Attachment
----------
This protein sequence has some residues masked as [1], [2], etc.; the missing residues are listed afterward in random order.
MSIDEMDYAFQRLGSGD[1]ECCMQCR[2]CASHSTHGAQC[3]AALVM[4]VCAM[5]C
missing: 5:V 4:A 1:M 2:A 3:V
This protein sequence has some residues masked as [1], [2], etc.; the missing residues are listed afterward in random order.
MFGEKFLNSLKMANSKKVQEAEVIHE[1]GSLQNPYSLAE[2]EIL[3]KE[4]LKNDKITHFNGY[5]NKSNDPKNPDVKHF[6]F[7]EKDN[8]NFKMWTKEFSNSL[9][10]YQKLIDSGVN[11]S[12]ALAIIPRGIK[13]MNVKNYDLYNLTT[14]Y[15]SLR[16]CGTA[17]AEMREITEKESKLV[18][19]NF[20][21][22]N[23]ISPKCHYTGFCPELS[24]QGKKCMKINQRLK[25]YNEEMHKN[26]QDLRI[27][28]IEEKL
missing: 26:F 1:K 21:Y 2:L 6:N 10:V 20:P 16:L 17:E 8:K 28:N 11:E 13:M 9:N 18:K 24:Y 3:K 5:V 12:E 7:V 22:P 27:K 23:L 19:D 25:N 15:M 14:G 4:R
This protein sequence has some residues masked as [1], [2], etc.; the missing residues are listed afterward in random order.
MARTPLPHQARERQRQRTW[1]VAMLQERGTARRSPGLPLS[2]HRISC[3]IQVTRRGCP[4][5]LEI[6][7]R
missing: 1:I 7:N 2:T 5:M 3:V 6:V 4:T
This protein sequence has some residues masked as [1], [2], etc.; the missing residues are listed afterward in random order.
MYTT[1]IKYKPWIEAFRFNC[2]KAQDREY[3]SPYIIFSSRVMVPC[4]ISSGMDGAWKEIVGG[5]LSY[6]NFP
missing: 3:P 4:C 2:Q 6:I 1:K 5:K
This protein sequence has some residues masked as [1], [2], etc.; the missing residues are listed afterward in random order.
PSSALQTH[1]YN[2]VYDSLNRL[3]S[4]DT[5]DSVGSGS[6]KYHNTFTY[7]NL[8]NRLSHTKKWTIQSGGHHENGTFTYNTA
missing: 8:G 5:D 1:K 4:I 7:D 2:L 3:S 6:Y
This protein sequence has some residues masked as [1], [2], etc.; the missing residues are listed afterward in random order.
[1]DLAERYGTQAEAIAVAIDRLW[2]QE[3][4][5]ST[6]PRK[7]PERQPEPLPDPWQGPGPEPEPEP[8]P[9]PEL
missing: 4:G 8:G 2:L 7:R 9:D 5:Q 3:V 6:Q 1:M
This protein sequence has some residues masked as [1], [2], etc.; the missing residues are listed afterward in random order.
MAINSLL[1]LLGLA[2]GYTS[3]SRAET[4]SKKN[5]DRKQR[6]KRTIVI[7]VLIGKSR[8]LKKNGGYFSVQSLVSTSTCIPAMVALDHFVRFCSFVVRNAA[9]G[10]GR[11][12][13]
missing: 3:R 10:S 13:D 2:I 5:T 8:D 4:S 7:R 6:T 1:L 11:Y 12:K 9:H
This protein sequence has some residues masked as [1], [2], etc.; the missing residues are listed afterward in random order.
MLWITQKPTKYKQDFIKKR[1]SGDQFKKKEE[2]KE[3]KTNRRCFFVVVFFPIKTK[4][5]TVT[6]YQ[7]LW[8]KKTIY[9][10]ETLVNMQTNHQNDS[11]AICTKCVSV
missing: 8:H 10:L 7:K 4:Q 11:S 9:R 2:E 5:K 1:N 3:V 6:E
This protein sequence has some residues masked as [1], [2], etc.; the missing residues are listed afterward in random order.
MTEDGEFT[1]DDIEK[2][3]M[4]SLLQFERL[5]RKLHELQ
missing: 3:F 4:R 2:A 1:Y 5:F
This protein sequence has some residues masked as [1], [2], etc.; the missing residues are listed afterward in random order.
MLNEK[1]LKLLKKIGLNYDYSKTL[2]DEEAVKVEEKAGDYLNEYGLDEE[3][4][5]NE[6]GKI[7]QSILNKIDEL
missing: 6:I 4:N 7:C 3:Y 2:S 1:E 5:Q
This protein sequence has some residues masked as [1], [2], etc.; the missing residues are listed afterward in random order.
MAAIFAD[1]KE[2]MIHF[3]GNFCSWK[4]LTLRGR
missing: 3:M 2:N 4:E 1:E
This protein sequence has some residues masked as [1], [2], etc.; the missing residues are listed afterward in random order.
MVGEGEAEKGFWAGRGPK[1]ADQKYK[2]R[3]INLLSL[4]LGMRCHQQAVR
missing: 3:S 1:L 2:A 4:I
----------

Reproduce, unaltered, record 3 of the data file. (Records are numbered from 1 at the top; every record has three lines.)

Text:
This protein sequence has some residues masked as [1], [2], etc.; the missing residues are listed afterward in random order.
MARTPLPHQARERQRQRTW[1]VAMLQERGTARRSPGLPLS[2]HRISC[3]IQVTRRGCP[4][5]LEI[6][7]R
missing: 1:I 7:N 2:T 5:M 3:V 6:V 4:T